Pacific Environment’s Mathew Philip not only learnt the fine art of weaving, but also about the history of the land as he worked in collaboration with Ngai Tai Ki Tamaki artist Tessa Harris on the Ngāti Ōtara Park Multisport Clubrooms last week.
The façade patterning and stitching designed by Tessa, acknowledge the significant Maunga lost to mining and excavation. The contemporary design uses the triangle perforations and the rising peak to represent the maunga, while the stainless steel stitching roimata toroa tukutuku pattern is used represent the tears of the maunga.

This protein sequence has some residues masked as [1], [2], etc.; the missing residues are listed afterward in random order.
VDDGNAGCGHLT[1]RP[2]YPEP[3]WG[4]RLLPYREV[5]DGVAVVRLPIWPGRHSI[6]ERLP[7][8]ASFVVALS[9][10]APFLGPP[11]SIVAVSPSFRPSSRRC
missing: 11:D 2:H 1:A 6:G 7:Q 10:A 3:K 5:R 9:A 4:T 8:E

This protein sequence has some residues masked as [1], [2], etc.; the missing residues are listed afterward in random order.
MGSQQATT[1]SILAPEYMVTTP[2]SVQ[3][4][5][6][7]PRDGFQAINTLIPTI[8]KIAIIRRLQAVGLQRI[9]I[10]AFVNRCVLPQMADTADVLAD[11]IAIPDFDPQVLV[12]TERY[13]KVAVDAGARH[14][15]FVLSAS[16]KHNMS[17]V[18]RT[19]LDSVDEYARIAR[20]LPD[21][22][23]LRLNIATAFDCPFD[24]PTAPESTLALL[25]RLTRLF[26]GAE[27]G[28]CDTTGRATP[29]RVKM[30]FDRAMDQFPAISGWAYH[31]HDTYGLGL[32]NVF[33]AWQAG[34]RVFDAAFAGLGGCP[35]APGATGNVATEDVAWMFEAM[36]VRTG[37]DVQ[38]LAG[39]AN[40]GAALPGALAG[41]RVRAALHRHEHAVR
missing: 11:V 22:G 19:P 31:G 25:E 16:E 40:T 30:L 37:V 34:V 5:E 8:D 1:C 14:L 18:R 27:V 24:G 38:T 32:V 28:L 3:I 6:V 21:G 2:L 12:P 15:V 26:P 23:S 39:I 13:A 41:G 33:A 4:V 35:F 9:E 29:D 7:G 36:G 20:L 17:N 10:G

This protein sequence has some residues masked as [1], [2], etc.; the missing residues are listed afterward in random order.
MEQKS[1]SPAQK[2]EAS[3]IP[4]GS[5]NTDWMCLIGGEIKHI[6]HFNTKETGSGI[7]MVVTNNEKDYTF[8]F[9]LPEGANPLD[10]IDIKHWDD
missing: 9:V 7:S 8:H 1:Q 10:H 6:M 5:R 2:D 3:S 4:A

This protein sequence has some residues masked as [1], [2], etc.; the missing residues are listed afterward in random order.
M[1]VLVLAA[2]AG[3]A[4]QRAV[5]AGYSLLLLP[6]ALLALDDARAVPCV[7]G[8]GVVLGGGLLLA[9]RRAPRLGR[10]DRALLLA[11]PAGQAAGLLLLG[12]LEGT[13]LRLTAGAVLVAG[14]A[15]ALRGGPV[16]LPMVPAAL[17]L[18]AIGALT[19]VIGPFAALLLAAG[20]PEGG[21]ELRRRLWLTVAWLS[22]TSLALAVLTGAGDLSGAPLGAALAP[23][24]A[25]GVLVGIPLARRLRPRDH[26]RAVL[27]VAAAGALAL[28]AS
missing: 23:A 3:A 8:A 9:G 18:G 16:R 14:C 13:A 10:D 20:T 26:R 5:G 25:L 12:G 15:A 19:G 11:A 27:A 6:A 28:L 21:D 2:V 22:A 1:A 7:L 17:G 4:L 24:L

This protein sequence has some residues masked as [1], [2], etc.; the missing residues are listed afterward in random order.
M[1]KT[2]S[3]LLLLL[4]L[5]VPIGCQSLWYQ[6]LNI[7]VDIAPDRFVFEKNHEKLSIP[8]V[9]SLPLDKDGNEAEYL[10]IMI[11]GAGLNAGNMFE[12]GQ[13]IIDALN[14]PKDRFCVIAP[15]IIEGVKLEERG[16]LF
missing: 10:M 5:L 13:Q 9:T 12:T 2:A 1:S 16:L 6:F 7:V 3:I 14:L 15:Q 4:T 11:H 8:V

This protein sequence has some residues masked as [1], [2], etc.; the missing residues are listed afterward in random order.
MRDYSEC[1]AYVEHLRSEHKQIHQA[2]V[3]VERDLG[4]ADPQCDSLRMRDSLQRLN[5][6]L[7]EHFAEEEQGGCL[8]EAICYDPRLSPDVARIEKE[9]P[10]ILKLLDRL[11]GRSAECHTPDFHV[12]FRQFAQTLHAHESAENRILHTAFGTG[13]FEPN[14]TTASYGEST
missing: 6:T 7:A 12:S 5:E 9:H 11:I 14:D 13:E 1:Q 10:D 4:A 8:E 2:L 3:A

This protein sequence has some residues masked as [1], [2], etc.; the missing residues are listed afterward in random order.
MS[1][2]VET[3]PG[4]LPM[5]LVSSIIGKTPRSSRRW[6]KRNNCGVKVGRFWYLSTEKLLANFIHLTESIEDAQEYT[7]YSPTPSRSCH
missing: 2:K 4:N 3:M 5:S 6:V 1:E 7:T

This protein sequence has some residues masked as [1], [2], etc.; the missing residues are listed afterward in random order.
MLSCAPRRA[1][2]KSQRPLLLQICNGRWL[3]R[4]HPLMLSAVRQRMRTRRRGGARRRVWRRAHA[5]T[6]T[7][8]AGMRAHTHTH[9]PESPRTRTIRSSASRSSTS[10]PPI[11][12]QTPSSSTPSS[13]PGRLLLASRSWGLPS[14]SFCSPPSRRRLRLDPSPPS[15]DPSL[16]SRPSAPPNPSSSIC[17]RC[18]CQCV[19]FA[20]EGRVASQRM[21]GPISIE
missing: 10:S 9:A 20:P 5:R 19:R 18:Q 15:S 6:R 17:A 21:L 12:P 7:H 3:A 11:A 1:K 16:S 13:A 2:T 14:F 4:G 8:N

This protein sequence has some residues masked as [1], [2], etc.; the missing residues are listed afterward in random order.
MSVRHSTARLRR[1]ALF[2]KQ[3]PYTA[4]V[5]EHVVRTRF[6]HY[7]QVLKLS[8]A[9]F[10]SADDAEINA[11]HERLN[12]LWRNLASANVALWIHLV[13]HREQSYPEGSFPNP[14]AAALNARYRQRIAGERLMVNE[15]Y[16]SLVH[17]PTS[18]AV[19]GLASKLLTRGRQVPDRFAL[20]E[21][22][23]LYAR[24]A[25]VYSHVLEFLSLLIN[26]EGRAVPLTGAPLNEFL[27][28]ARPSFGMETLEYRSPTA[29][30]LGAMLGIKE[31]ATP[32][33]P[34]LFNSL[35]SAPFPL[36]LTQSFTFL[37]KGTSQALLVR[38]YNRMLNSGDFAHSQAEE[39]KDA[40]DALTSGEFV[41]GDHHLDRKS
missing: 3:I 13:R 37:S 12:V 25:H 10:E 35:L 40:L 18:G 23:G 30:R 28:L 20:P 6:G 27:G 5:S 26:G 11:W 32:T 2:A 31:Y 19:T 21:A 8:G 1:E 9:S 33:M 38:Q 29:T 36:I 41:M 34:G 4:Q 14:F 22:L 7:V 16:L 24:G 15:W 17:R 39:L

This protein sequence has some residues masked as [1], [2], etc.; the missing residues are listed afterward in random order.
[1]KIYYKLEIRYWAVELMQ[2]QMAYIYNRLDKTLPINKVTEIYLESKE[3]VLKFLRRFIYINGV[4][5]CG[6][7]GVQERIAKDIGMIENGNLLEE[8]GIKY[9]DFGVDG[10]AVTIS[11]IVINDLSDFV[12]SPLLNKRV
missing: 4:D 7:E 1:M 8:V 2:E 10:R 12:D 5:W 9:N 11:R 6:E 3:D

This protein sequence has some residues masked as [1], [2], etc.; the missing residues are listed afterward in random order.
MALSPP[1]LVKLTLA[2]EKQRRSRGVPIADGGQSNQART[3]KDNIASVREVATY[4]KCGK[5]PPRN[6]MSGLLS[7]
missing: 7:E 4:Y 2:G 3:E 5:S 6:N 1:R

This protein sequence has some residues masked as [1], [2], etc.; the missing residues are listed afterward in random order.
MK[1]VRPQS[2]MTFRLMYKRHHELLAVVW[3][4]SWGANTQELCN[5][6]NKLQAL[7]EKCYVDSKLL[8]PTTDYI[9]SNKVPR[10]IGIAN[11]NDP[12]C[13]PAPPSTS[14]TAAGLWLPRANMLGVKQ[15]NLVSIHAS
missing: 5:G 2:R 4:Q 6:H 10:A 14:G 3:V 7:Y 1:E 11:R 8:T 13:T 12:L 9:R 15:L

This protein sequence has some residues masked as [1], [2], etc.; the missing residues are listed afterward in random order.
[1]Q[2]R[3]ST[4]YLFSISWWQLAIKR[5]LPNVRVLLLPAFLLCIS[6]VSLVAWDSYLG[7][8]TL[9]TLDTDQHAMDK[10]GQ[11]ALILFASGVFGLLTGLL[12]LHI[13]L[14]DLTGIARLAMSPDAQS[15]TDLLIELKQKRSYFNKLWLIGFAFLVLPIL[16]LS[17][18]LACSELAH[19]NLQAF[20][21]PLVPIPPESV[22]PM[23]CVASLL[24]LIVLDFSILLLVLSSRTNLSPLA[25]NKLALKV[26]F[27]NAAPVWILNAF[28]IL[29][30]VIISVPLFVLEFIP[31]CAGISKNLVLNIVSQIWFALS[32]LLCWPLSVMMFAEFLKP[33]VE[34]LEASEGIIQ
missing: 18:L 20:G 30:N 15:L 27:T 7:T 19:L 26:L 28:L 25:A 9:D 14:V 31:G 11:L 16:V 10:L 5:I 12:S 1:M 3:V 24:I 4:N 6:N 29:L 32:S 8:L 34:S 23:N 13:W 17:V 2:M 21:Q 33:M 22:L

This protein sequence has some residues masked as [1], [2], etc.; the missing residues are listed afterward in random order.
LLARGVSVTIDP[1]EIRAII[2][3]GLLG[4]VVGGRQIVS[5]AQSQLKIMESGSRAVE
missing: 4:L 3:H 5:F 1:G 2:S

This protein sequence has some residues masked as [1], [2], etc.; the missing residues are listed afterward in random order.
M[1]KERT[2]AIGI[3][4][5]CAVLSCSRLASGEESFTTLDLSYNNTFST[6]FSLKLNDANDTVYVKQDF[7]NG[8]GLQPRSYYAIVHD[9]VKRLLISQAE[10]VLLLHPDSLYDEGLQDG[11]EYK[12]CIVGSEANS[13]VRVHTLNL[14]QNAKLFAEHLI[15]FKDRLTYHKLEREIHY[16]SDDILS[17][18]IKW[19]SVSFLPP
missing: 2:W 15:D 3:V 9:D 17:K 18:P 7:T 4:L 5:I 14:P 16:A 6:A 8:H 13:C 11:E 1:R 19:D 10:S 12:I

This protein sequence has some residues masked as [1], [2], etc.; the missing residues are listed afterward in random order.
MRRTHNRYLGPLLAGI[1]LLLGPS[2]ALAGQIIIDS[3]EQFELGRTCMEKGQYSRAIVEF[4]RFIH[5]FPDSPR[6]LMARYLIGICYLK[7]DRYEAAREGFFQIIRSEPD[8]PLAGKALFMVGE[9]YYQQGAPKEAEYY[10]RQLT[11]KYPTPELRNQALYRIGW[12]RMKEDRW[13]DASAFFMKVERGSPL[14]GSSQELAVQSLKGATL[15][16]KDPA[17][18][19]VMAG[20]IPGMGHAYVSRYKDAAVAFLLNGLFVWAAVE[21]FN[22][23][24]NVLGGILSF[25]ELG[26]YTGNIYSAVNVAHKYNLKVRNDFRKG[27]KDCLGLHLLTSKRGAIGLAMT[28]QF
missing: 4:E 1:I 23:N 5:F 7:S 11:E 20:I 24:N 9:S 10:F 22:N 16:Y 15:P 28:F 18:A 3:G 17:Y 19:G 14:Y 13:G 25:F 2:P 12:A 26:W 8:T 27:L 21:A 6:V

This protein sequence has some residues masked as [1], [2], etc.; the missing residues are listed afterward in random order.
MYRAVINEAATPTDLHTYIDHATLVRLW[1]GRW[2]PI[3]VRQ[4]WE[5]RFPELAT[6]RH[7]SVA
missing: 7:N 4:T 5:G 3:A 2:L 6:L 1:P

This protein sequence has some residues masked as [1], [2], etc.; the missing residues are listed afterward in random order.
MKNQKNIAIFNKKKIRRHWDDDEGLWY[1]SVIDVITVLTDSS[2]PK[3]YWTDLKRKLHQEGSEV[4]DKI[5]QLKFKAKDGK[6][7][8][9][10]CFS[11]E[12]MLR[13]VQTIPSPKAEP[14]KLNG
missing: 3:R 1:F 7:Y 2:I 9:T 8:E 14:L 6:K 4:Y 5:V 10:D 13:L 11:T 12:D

As Tessa and Mathew weaved the Tukutuku pattern together, passing the stainless-steel thread through each panel, stories were shared, and ideas exchanged. Mathew gained a renewed appreciation for sketching, whilst Tessa was inspired by Mathew’s CAD based approach.
We feel privileged to be working with Tessa, and recognise the absolute importance of integrating our indigenous cultural heritage into architecture, and the role of Māori artists in the creative evolution of an identifiably New Zealand visual language within our urban landscape.